“This is a real eat, meet and greet kind of place,” she said. “We have local groups that gather here every week, like the Lions and Rotary, and seminars or family gatherings from as far away as New York.

“People feel safe and don’t worry about bringing their kids,” said Koons. “It’s an easy walk to downtown Nevada City for shopping, or dads can play golf.”

The Trolley Junction menu offers something for everyone. Favorites include the Monte Cristo sandwich, a triple-decker featuring ham, turkey, and Swiss and jack cheese battered, grilled, and dusted with powdered sugar.

“I love the Chinese chicken salad,” said Robyn Adams -Mandarin oranges and toasted almonds with a ginger-sesame dressing. “But longtime customers swear by an old standby, the Waldorf salad. They protested when we tried to take it off the menu.”

For breakfast lovers, the Cable Car omelet is not to be missed if you like seafood: Crab, Maine bay shrimp, green onions and jack and cheddar cheese, topped with tomato, avocado and hollandaise sauce.

Recent dinner entrees are no less adventurous, including potato and basil crusted salmon, or coconut shrimp tempura. But some regulars come for just one thing: Slow-roasted prime rib in 8-, 10 and 12-ounce sizes. Don’t arrive late for the prime rib – it may be gone.

Refreshing in these days of a la carte, Trolley Junction entrees come with choice of soup or salad, fresh vegetables, and choice of several kinds of potatoes, salads or pastas.

Gold Run Creek, said to rise out of the ground at the old Sheath Clay Mine nearby, is the focal point of Trolley Junction. “It’s so beautiful here at night, with the lights on, out on the patio by the waterfall,” said Koons.

So beautiful, in fact, that the restaurant is planning four “Concerts by the Waterfall” this summer.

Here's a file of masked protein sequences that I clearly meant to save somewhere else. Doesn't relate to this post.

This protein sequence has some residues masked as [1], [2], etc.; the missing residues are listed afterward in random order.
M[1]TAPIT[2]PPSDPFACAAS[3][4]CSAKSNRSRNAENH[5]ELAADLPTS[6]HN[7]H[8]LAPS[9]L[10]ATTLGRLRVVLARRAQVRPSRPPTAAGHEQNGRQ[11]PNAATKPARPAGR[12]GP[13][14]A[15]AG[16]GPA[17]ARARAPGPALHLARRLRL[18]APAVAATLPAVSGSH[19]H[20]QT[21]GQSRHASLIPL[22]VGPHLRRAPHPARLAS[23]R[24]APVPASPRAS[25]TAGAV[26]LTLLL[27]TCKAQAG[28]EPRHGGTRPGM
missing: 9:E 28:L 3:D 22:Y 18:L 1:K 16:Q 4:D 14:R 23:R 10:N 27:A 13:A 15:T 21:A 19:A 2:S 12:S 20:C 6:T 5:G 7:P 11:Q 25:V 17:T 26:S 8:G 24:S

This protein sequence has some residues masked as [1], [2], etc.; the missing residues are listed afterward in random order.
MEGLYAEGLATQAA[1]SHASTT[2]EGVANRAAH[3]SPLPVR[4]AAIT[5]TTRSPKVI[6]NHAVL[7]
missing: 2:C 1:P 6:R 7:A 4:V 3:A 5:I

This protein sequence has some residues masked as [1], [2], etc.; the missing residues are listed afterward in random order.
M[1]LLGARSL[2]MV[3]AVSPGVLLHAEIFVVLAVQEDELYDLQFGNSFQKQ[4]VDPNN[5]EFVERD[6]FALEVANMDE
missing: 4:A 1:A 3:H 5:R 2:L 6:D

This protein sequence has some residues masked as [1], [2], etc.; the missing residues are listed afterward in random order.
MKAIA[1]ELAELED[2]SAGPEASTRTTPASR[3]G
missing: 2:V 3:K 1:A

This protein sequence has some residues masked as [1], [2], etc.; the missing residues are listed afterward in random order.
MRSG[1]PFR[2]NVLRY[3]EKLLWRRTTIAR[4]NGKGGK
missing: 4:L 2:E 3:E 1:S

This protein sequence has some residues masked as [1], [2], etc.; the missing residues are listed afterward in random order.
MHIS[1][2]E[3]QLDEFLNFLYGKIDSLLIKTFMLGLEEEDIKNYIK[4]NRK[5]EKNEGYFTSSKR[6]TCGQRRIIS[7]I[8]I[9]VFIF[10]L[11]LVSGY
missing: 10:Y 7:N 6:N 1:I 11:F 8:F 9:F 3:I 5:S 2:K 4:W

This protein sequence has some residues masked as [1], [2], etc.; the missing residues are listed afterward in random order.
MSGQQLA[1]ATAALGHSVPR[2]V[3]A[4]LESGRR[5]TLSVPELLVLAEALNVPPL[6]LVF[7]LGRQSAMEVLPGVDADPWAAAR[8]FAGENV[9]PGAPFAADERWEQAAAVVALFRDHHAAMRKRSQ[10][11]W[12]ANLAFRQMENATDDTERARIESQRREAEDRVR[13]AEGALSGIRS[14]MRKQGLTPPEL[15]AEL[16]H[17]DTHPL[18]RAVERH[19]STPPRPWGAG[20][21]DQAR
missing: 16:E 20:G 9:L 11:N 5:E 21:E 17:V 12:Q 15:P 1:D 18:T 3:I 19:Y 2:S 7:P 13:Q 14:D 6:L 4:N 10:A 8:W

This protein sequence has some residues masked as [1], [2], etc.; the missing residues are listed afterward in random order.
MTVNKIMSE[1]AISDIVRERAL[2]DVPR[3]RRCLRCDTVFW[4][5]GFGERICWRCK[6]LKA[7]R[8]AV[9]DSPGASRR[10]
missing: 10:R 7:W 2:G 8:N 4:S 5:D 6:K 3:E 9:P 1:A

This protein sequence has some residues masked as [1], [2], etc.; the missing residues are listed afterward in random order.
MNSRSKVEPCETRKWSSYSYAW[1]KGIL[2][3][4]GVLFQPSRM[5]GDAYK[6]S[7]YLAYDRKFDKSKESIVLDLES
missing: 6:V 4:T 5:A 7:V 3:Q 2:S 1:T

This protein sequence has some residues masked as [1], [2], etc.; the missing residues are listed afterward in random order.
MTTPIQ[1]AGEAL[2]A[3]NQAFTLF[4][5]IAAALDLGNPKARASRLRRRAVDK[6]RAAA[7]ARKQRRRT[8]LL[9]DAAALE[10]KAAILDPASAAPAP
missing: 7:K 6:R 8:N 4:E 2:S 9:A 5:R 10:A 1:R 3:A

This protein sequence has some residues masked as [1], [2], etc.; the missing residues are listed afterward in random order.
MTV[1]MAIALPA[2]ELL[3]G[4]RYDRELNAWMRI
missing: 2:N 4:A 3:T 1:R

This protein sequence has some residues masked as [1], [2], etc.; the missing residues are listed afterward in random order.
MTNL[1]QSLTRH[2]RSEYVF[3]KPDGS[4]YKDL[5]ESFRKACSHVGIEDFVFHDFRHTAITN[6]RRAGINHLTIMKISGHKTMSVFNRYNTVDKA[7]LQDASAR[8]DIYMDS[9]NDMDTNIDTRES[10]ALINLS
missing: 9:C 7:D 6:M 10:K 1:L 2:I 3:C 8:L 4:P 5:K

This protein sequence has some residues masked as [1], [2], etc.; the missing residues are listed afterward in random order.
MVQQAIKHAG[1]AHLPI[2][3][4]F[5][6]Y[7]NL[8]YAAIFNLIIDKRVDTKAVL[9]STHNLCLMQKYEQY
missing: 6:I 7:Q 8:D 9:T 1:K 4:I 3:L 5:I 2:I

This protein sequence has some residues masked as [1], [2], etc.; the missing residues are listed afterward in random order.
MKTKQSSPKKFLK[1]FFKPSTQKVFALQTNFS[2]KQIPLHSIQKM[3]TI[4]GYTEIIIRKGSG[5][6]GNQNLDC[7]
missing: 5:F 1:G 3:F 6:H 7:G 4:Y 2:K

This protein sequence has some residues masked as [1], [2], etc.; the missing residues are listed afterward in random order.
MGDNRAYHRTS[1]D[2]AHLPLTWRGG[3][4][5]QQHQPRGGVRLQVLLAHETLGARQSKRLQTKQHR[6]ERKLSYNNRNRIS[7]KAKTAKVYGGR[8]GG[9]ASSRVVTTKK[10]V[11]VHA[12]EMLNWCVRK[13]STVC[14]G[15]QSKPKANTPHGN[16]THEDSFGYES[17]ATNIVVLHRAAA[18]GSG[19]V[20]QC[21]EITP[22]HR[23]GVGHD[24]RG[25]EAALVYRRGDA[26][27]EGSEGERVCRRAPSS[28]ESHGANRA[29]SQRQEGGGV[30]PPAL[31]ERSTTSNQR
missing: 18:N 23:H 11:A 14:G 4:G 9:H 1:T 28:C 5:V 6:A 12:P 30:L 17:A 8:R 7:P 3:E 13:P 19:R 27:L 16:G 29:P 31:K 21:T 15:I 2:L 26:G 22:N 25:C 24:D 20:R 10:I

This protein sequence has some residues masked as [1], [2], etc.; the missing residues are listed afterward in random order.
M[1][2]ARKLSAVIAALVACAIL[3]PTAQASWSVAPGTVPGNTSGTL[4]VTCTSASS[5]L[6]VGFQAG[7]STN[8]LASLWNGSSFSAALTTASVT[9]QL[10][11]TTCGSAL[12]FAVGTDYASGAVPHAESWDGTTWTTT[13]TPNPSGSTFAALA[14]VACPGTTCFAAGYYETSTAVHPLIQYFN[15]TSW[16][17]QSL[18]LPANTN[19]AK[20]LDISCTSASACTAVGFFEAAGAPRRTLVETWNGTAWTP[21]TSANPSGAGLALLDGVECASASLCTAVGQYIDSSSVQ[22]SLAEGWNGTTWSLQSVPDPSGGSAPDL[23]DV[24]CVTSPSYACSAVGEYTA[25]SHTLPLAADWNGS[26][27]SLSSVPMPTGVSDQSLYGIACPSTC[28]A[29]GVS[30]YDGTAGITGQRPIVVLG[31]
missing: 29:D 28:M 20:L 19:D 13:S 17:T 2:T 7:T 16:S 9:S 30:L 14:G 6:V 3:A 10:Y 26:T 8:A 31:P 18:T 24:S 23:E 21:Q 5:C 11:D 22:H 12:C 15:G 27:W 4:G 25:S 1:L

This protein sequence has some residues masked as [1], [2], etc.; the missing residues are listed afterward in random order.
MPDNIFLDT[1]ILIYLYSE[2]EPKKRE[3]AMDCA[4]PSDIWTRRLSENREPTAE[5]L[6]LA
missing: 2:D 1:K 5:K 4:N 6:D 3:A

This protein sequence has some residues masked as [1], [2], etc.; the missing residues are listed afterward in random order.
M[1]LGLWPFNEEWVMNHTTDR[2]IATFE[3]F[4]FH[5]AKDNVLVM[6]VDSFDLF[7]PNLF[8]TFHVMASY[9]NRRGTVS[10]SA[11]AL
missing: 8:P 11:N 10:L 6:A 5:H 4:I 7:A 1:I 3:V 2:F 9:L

The first is July 9, featuring the salsa music of George Sousa and his band, followed on July 31 with a Hawaiian luau with music by Kapalakiko from San Francisco. Aug. 20 is jazz night with Lorraine Gervais and friends, including Sparrow Stone and Craig Palmer. Summer ends on Sept. 18 with the Chicago blues of Bob Mora.

Tickets are $40 apiece or $75 for two, including dinner. Call the restaurant for reservations.

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Send your idea for a Table for Two! conversation, or news about area restaurant happenings, to richs@theunion.com, or write Table for Two!, The Union, 464 Sutton Way, Grass Valley, CA 95945.

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At a glance

Trolley Junction at the Northern Queen Inn

400 Railroad Ave. (near Sacramento Street freeway exit)

530-265-5259

http://www.northernqueeninn.com

Monday through Wednesday 7 a.m.-2 p.m.; Thursday and Sunday 7 a.m.-8 p.m.; Friday-Saturday 7 a.m.-9 p.m.

All major credit cards accepted

Breakfast-lunch $6-12; dinner $12-25

Beer, wine and mixed drinks

Parking, large groups, children’s menu, vegetarian dishes, outdoor dining; reservations encouraged